Hi all,
I am trying to interpolate some data with a catmull_rom spline available in boost math (interpolation). However, the resulting spline has a strange behavior; especially, at its ends (see the attached image). Just out of curiosity, I also tried to normalise my data to [0-1] range. However, the line has had even worse behavior (see the attached image). Below, the c++ code segment of the interpolation is depicted: std::vector<std::array<double, 2>> points_intr(16); points_intr[0] = { 1.263270, 0.774614 }; points_intr[1] = { 1.876, 2.480 }; points_intr[2] = { 1.651110, 4.550 }; points_intr[3] = { 1.426340, 5.688 }; points_intr[4] = { 1.429, 7.054 }; points_intr[5] = { 2.073220, 8.377020 }; points_intr[6] = { 3.910, 9.140 }; points_intr[7] = { 6.430, 9.537 }; points_intr[8] = { 8.950, 9.859 }; points_intr[9] = { 11.470, 10.317 }; points_intr[10] = { 12.730, 10.6456 }; points_intr[11] = { 13.990, 11.0741 }; points_intr[12] = { 15.335, 11.6928 }; points_intr[13] = { 16.680, 12.5661 }; points_intr[14] = { 18.3538, 14.830 }; points_intr[15] = { 18.700, 16.056 }; bm::catmull_rom<std::array<double, 2>> interpolator_cr(std::move(points_intr)); std::vector<double> x_linspace_cr(100); std::vector<std::array<double, 2>> inter_points(100); linspace(1.263270, 18.700, 100, x_linspace_cr); // evaluation points along the line for (std::size_t i{0}; i < x_linspace_cr.size(); ++i) { inter_points[i] = interpolator_cr(x_linspace_cr[i]); } Should I have to add additional (ghost) points at both ends? If yes, is there any optimum way to calculate where exactly to poisition these points? I understand if I get the derivatives at both end I can calculate a straight line that the additional points should lie within. However, how should I calculate the distance from the end points? I hope I am not doing anything fundamentally wrong. Any help would be much appreciated. Many thanks! _______________________________________________ Boost-users mailing list [hidden email] https://lists.boost.org/mailman/listinfo.cgi/boost-users catmull_rom_spline.png (111K) Download Attachment catmull_rom_splines_normalised.png (90K) Download Attachment |
Hi Giorgino, The strange behavior at the end of the Catmull-Rom splines is a deficiency of the method. However, we are fortunate that this is not a big deficiency. This is because the Catmull-Rom splines are interpolated by functions of compact support, so a point can influence at most four segments (only two, if the point is on the boundary). Looking at your images, I personally don't think they look bad. But presumably since you are writing this, you want better! I would recommend adding two ghost points. Draw a line between point 0 and point 1, and put the ghost point "in the mirror", i.e., place it where point 1 would appear if a mirror sat in the plane passing through P0 and orthogonal to the line joining point zero and point one. You might contend that this is an arbitrary choice, and it is! But the compact support of the basis functions means that the decision is not super important, and this choice will at least give reasonable-looking tangent vectors. Nick ‐‐‐‐‐‐‐ Original Message ‐‐‐‐‐‐‐ On Wednesday, May 29, 2019 12:08 PM, Giorgino R via Boost-users <[hidden email]> wrote:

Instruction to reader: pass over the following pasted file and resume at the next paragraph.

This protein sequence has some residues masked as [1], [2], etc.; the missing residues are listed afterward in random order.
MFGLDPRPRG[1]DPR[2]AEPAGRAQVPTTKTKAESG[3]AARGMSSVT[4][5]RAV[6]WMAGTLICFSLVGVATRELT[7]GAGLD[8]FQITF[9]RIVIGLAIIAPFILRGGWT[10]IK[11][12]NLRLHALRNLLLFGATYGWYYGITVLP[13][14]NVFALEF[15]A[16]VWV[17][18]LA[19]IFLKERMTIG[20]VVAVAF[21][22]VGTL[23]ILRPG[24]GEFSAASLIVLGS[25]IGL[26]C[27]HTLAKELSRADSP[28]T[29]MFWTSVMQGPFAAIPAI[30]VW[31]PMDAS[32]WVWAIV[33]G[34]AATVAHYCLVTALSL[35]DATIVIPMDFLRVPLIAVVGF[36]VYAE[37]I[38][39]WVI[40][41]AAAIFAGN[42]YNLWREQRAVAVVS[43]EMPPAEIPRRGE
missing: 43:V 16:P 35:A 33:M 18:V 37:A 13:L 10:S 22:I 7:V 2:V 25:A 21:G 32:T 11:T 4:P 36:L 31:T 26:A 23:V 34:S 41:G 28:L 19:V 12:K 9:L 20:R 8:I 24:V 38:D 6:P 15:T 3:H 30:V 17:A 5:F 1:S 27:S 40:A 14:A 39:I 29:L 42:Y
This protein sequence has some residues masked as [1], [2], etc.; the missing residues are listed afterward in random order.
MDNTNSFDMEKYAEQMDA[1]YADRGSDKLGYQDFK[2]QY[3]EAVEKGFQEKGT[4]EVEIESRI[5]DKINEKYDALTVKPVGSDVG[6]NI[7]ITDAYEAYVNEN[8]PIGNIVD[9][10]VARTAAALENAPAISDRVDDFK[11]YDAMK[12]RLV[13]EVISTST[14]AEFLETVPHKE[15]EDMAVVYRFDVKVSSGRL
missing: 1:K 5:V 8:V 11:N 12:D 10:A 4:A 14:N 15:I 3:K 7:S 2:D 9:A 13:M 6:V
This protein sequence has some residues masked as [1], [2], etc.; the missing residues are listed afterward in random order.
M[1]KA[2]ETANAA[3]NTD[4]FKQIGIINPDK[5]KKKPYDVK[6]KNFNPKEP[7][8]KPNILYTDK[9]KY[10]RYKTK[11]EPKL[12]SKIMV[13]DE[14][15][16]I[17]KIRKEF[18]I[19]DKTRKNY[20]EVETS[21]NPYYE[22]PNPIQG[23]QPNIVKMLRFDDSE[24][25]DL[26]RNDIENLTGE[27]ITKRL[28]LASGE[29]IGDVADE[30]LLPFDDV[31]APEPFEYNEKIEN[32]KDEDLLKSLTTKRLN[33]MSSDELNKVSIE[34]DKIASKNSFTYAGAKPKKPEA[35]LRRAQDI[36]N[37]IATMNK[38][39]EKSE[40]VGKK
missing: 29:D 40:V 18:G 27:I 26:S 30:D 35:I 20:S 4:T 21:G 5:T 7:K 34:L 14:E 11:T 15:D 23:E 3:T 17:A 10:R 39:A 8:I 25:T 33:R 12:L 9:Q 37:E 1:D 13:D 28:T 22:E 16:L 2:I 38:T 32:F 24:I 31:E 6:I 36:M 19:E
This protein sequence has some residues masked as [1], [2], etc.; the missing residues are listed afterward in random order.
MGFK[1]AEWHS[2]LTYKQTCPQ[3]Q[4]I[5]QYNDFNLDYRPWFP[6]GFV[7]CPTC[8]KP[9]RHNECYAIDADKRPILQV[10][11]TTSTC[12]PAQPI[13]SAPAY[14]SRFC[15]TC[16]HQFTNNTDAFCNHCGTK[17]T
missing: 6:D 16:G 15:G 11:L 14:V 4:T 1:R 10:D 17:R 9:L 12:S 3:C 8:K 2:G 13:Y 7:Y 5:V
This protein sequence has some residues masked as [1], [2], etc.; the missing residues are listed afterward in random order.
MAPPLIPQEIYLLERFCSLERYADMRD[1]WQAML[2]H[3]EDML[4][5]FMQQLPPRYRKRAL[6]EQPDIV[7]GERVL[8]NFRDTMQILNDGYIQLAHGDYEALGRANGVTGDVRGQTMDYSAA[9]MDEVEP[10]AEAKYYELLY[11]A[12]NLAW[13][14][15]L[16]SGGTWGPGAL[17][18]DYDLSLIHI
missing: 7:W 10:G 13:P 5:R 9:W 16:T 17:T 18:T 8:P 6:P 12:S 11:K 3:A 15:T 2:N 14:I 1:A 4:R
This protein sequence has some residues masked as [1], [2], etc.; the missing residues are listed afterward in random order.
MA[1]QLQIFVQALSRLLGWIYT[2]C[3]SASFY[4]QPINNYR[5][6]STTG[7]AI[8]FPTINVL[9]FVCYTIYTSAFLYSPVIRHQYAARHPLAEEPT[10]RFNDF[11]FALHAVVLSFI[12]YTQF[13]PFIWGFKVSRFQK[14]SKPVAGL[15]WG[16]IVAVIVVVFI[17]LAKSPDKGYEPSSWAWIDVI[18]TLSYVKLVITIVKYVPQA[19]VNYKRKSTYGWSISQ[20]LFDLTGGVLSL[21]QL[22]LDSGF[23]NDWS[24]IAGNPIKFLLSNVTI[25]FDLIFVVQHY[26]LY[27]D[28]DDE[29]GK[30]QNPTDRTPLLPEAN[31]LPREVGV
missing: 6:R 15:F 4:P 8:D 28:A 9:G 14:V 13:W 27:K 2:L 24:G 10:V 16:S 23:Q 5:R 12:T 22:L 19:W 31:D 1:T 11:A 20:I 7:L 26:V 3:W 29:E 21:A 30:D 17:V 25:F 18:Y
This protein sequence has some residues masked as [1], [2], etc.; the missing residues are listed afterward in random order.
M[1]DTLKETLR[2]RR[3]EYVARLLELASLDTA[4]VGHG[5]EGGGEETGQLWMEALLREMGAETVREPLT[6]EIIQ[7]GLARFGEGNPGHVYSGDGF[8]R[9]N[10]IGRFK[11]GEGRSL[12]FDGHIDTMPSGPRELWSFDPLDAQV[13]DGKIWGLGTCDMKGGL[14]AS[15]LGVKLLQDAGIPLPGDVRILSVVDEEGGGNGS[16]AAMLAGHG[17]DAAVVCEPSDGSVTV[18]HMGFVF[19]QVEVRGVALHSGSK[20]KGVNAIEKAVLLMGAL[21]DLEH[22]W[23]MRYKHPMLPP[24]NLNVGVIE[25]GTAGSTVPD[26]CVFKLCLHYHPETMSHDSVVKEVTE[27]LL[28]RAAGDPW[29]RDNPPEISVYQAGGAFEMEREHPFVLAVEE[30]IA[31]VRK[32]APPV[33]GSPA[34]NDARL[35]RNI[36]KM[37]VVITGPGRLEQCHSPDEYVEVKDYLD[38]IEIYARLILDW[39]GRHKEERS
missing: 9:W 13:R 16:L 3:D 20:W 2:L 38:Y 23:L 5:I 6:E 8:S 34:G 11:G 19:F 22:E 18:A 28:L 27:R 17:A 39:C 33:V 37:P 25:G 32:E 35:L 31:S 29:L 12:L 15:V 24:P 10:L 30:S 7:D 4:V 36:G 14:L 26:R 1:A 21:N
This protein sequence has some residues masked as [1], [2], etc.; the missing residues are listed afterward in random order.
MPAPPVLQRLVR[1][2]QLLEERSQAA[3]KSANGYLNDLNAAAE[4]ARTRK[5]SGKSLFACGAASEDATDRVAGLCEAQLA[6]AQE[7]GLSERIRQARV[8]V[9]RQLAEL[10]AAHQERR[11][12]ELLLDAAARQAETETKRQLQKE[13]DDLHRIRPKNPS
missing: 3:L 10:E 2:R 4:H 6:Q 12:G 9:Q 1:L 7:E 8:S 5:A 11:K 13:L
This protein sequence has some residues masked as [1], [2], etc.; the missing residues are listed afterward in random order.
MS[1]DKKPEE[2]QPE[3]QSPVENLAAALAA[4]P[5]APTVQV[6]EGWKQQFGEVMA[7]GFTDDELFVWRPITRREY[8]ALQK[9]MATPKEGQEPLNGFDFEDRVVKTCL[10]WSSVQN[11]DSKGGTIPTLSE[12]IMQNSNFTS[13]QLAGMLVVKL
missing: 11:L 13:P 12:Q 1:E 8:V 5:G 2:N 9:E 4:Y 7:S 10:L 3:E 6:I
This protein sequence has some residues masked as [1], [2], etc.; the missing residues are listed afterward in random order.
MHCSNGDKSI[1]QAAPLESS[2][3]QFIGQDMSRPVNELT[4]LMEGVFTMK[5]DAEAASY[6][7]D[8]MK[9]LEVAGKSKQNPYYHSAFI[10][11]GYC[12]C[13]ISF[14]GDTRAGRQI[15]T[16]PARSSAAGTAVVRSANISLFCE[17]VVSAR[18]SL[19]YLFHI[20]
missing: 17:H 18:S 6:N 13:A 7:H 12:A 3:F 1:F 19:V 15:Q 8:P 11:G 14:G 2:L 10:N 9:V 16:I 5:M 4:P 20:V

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Yes, the Catmull-Rom curve is confusing for scientific application developers because it *creates* a parametrization. For example, if you solved by stepper an ODE y' = f(t,y) and got a solution skeleton {t_i, y_i}, the Catmull-Rom curve *wouldn't accept the time points t_i*. It's only interested in the y_i. Since the Catmull-Rom curve is used in computer graphics, you can kinda see why those guys don't care what the parametrization is. I'm currently working on extending the barycentric rational interpolator into higher dimensions; mathematically it's trivial but getting the interface right is (as always) the real problem. Nick ‐‐‐‐‐‐‐ Original Message ‐‐‐‐‐‐‐ On Thursday, May 30, 2019 8:52 AM, Giorgino R <[hidden email]> wrote:
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